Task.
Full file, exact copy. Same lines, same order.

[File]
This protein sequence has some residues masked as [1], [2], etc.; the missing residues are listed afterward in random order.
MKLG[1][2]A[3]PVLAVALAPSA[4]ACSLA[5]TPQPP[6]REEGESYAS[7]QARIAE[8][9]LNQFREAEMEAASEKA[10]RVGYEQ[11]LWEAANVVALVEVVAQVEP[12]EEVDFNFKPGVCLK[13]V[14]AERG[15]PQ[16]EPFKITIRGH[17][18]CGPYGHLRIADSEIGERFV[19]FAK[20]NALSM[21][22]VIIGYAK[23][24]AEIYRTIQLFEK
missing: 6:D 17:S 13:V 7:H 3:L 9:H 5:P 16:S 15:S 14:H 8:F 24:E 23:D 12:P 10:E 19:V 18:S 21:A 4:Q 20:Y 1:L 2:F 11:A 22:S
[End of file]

This protein sequence has some residues masked as [1], [2], etc.; the missing residues are listed afterward in random order.
MKLG[1][2]A[3]PVLAVALAPSA[4]ACSLA[5]TPQPP[6]REEGESYAS[7]QARIAE[8][9]LNQFREAEMEAASEKA[10]RVGYEQ[11]LWEAANVVALVEVVAQVEP[12]EEVDFNFKPGVCLK[13]V[14]AERG[15]PQ[16]EPFKITIRGH[17][18]CGPYGHLRIADSEIGERFV[19]FAK[20]NALSM[21][22]VIIGYAK[23][24]AEIYRTIQLFEK
missing: 6:D 17:S 13:V 7:H 3:L 9:H 5:P 16:S 15:S 14:H 8:F 24:E 23:D 12:P 10:E 19:V 18:S 21:A 4:Q 20:Y 1:L 2:F 11:A 22:S